Arkansas River Alluvial Valley
The Arkansas River alluvial sediments are the most permeable water-bearing deposits in the study area. The alluvial material underlying the Arkansas River valley consists of coarse-grained deposits of Pleistocene age overlain by fine-grained deposits of Holocene age. The material is poorly sorted and may grade into material of different composition within short distances both laterally and vertically. Clay is generally found at or near the base of the alluvium. The alluvial and terrace deposits typically extend beyond the valley beneath the dune sand south of the river.
West of the former town of Hartland in Kearny County (just west of the Bear Creek fault) the alluvium overlies Cretaceous bedrock. East of Hartland the alluvium is underlain by undifferentiated Pliocene and Pleistocene deposits. The former town of Hartland is located where the course of the Arkansas River changes from a southeast to a northeast direction (see Figures 2 and 3). The Arkansas River valley ranges in width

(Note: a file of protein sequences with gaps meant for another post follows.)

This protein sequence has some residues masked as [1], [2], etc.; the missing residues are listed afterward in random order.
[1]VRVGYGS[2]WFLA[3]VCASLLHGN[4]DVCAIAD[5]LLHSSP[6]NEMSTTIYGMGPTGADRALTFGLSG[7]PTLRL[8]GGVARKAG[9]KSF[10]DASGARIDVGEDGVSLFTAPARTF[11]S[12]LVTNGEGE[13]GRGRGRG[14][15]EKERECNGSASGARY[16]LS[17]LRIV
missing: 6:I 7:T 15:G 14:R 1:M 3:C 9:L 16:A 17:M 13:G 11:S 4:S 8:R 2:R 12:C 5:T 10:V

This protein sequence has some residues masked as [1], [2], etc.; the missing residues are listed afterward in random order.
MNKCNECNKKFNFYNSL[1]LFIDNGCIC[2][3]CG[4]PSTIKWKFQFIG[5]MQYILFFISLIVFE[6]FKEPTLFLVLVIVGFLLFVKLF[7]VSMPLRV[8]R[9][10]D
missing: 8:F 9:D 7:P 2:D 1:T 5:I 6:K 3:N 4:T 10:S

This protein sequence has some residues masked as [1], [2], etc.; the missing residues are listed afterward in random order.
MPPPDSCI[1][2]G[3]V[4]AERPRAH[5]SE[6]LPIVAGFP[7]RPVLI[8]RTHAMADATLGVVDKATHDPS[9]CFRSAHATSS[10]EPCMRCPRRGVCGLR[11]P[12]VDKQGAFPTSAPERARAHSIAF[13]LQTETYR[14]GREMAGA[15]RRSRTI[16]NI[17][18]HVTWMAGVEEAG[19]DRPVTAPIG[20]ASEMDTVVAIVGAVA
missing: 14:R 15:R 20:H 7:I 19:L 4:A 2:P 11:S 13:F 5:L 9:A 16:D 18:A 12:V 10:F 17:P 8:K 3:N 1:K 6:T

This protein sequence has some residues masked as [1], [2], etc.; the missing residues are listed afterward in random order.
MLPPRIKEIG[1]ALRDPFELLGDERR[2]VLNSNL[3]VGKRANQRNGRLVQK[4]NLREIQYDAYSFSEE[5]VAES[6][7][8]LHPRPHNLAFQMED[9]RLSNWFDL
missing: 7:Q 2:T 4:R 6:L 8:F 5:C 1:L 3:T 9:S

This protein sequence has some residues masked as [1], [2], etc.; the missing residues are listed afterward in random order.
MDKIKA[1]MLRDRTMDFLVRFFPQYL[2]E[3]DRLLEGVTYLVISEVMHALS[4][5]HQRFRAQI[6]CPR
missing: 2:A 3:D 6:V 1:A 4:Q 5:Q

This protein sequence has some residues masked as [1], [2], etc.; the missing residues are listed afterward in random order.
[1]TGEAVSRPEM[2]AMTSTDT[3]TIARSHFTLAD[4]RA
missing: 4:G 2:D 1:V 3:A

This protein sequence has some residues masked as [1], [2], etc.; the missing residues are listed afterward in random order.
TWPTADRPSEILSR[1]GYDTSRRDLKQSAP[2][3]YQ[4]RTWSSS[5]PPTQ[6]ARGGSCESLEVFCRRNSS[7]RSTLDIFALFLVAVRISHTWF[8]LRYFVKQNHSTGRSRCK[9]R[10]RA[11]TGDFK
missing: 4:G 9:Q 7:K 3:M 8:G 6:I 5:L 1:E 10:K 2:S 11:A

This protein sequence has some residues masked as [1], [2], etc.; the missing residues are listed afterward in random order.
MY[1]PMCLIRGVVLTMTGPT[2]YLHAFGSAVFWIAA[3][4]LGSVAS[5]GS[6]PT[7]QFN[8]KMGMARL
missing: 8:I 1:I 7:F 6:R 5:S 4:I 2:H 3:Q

from 2 to 3 miles in Hamilton County, and is less than 1 mile at its narrowest near Hartland. East of Hartland the valley broadens and attains a maximum width of about 5 miles near Lakin (Figures 1 and 2).
In the western part of the study area the thickness of the alluvium ranges from about 10 feet southwest of Hartland to about 100 feet beneath dune sand a few miles south of the river near Coolidge (McLaughlin, 1943). Generally, the thickness in Hamilton County is between 50 and 60 feet and in Kearny County is between 40 and 50 feet.
In Finney County the width of the Arkansas River alluvium ranges from 1 mile in the east to 3.5 miles west of Garden City, and averages about 2 miles. The average thickness of the alluvium in Finney County is about 40 feet (Meyer et al., 1970). In Gray County the alluvial valley is relatively narrow, and has a consistent width of about 2.5 miles. The thickness varies considerably both along and across the valley in Finney and Gray counties.